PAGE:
Students seek sights to see overseas

Students seek sights to see overseas

Kyle McClure

Former UPJ student Kyle McClure (center) takes a camel ride through an Arabic desert in Morocco with other study-abroad students.

Ashley Emanuel, Copy Editor

Studying abroad has given students opportunities to do something amazing; something they normally wouldn’t do.

Students are eligible to study abroad after their freshmen year, if they are in good academic standing and in good judicial standing, according to Study Abroad adviser Judy Freedman. About 40-50 students each year study abroad, according to Freedman.

One of the most popular programs, Freedman says, is the Pitt in London program. There are two options for the Pitt in London program, one is a semester long, and the other is a six-week summer program.

One student who studied in London was senior Megan Verwelst.  She was able to study through the Vira I. Heinz Scholarship, which is awarded to three Pitt-Johnstown women each year.

Applications are to be accepted starting Nov. 1 for all eligible Pitt-Johnstown women, according to Freedman.

Verwelst said that she spent a lot of her free time traveling.

“I visited a lot of museums because almost all of the museums in London are free and very interesting. I traveled outside of London, also,” she said.

“I took weekend trips to Stonehenge and Bath in England (and also went to), Paris, Edinburgh, Loch Ness and the Scottish Highlands.”

She took two classes while abroad, Understanding Modern Britain and Writing the City, she said.

“I learned how to live in a different culture and how to be truly independent and reliant on myself,” she said.

“The most important thing to me was learning that I actually could go off to a new country on my own and have such amazing adventures and learn so much.

“I realized how enormous and diverse the world truly is and now I can’t wait to explore the rest of it.”

Another student who traveled abroad to Seville, Spain was former Pitt-Johnstown student Kyle McClure.

McClure said that he spent most of his free time exploring Seville and surrounding areas.

“I was able to spend a lot of weekends traveling around Europe.  I went to London, Paris, Sicily, Morocco (North Africa), Portugal, and countless cities in Spain like Madrid, Barcelona, and some smaller ones like Granada and Cadiz,” he said.

“At the University of Seville, I was part of a program that the university offers called ‘Courses for Foreigners.’  They were courses designed for study-abroad students, and my classes consisted of all American students from different study-abroad programs and were taught in Spanish by native Spanish professors,” he said.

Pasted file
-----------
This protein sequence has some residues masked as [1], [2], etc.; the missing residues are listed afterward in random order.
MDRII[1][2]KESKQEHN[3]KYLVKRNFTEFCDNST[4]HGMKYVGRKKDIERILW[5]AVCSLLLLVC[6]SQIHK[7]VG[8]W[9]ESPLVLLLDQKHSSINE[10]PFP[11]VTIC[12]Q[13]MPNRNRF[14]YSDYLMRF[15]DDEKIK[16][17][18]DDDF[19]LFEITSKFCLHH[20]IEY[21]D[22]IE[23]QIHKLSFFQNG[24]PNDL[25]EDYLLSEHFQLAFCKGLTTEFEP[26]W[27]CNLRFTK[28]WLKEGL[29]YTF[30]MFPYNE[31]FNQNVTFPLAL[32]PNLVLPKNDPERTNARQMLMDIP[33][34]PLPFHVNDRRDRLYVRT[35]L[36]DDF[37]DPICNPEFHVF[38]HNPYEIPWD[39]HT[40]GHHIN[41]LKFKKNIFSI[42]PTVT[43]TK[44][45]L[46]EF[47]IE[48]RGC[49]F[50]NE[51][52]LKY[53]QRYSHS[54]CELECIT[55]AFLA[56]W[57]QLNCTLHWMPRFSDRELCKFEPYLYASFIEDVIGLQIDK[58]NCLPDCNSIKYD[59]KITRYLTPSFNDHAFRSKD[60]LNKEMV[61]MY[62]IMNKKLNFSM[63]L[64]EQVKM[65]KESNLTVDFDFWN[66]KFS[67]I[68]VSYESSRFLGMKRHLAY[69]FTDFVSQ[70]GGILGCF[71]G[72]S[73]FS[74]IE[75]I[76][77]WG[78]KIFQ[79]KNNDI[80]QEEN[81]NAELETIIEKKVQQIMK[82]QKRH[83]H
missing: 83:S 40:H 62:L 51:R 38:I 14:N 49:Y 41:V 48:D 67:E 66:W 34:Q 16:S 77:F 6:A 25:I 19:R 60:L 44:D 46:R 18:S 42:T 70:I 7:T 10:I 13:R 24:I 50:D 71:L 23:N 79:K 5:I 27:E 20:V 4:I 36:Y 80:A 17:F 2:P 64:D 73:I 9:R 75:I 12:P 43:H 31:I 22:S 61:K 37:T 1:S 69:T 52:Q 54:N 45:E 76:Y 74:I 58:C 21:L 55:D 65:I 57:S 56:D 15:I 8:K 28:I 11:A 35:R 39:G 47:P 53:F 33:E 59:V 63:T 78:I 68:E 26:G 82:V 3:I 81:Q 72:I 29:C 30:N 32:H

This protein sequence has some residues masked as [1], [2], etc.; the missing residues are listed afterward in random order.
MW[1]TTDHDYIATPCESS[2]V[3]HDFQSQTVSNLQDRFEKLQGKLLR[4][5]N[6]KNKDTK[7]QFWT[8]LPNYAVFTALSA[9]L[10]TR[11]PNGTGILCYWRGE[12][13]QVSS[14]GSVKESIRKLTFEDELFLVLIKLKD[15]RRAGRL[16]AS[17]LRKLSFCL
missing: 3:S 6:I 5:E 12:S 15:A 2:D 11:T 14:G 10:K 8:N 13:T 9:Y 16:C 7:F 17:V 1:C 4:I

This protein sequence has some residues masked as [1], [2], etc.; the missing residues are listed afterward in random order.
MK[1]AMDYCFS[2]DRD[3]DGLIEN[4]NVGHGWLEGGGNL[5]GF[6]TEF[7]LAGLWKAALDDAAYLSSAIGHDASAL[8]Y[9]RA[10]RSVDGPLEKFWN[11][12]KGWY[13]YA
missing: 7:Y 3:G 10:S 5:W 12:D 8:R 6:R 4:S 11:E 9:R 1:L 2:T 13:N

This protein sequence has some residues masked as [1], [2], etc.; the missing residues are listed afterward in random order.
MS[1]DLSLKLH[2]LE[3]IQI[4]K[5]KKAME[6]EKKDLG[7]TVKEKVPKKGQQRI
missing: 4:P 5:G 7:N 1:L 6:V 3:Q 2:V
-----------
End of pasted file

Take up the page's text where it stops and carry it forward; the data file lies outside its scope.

McClure took five classes while Spain, including The Contemporary History of Spain, Cultural Anthropology of Andalusia (province) and Publicity and Propaganda.

He also took Flamenco as a cultural expression and The Contemporary Arab-Islam World.

He also said that there were classes available for students in English if needed, which are offered in most of the study-abroad programs, according to Freedman.

Junior Tessa Smith studied in Ecuador in June. Smith said that she spent a lot of her time writing and journaling, but, like McClure and Verwelst, she also went sightseeing and exploring.

“My group went on jungle excursions and visited tourist cities that housed volcanoes and waterfalls,” she said. “I held a sloth, canoed to a town full of monkeys and parrots, hiked to waterfalls, zip-lined through mountains, slept overnight in the middle of the jungle, learned to salsa dance, and planted crops with natives.”

Smith took two classes during her time in Ecuador: Ethnobotany and Native Medicine, and Literary Ethnobotany.

Smith said that she learned that it is vital to slow down, turn off your cell phone and open your eyes to the world around you.

Senior Alysse Gormley studied abroad in Galway, Ireland spring 2013.

“My free time consisted of walking into town and watching street performers, or going to the pubs, grabbing a pint of Guinness and listening to all the music around me,” Gormley said.

“My weekends were spent traveling to various places around Europe like London, Northern Ireland, Scotland, Germany, Amsterdam, France, Spain, Morocco and everywhere around Ireland,” she said.

She took psychology classes along with a few Irish Studies classes while in Galway, taking a total of five classes.

“I would not say I am a changed person, but I definitely learned new things about myself,” she said. “Like how I can push myself beyond what I ever imagined.”

“My biggest piece of advice is to travel and spend every cent you have on food, music, culture and, of course, beer.”

McClure had one last piece of advice to college students.

“Go abroad, go abroad, go abroad,” he said. “ Most people told me that they wanted to travel, but they were going to wait until after graduation when they had a job and money. What an ambiguous statement.

“Who knows when you’ll get a job after graduation, let alone one that pays enough to afford international travel. Go while you’re in college. Go while financial aid will help pay your way.  Go before you’re old and before staying in a $20 a night hostel is no longer acceptable.”